• Phoenix Helix Paleo AIP Recipe Roundtables – by Eileen Laird, autoimmune columnist for Paleo Magazine
    This is the mother-load of recipes. Basically, Eileen gets AIP bloggers to submit a maximum of two recipes every week to her blog, where she displays the ones that are AIP-friendly and picks out the favourites for the following weeks. Finding this has made the whole challenge seem a lot more doable. I think especially for Boyfriend, seeing recipes that could be done instead of focusing on the recipes that couldn’t be done any more was a revelation.

Pinterest

Pinterest AIP recipes

I’ve only just had dinner,. but writing this is making me hungry again!

There are a lot of pin-boards on Pinterest that are dedicated to AIP recipes. Here are a few of the ones I’ve come across…

  • Autoimmune Paleo – by PaleoParents
  • AIP-friendly recipes – by thepaleomom
  • AIP recipes – by coconikki
  • AIP recipes – by AutoimmunePaleo (Mickey Trescott – author of that book I really want)
  • And more… there are literally hundreds of Pinterest board dedicated to AIP recipes, making the future of food look a little bit brighter if you’re doing this challenge with me!

Instagram

Instagram is OK for a bit of AIP food voyeurism, but all you get is a photo and some tags. So unless you’re really good at guessing recipes from filtered photographs, Instagram isn’t going to be that much use to you.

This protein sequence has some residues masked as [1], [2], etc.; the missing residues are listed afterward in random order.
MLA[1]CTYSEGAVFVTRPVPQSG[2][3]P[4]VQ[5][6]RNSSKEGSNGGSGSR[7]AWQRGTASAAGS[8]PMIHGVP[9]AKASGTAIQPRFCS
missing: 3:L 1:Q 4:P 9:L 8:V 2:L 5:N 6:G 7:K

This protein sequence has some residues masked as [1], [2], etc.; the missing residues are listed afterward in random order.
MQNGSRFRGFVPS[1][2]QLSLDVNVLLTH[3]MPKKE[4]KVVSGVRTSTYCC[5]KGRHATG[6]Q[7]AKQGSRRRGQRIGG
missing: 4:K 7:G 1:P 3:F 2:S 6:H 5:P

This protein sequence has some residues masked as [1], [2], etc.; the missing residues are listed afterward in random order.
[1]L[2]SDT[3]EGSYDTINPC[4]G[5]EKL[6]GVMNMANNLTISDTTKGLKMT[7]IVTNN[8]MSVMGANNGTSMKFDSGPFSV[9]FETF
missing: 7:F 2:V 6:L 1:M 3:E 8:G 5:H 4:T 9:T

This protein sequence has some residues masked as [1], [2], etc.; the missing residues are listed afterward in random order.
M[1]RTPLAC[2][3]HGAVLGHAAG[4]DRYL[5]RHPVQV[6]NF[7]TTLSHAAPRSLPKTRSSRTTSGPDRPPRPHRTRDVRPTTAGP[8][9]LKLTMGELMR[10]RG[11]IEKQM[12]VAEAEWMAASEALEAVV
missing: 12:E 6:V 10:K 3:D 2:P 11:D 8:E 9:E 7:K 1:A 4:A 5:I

Nevertheless, I follow Autoimmune Paleo, Grazed and Enthused, and Mickey Trescott.

The verdict

We traditionally like a good cookbook – we love the photos and the lovely designs and the fact we can make notes in it and it’s easy to refer to when you’re cooking. But as there’s not really anything brilliant out there at the moment that won’t break the bank, we’ve found blogs and Pinterest to be the most useful for us. Specifically, we’ve found the Phoenix Helix Paleo AIP Recipe Roundtables and AIP recipes by Mickey Trescott to be the most useful overall.

In order to get through the Autoimmune Protocol challenge, I can’t emphasise enough the importance of having a variety of good recipes at your disposal. Suddenly, you’re pretty much snack-free, sugar-free, and indulgence-free. You don’t want to be taste-free as well. And you don’t have to be.

I hope this helps you get off to a less shaky start than we did! If you’ve come across your own resources on your AIP journey, please share them in the comments.


Food diary
Breakfast: 2 gluten free sausages, 2 slices of bacon, with salad
Lunch: 2 Big-O-Bacon burgers, 2 mini lamb burgers, with salad (I ate these cold as we had a picnic in the Peak District!)
Dinner: Orange Molasses Pork Chops with Skillet Roasted Sweet Potatoes
Snacks: 1 small glass of coconut water

Pain level (out of 10)
Woke up at 6am with a full bladder and a pain level of 2. After emptying, it went down to 0. Pain has been really low all day, but with the odd twinge at about 2. It hasn’t been pain free, but there’s definitely been less irritation in general. I’m gonna take that as a good sign 🙂

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4 thoughts on “Day 16: Recipes, recipes and more recipes: the key to AIP success

    • Thanks Eileen. I’d forgotten to mention that, but I’ll include it in the main blog text. I had seen the e-book myself and had been umming and ahhhing about it, but as we’re visiting family in the US over Christmas, I think we might just wait and get the hard copy. Thanks for stopping by and thanks for the AIP Roundtables. They’re a life-saver.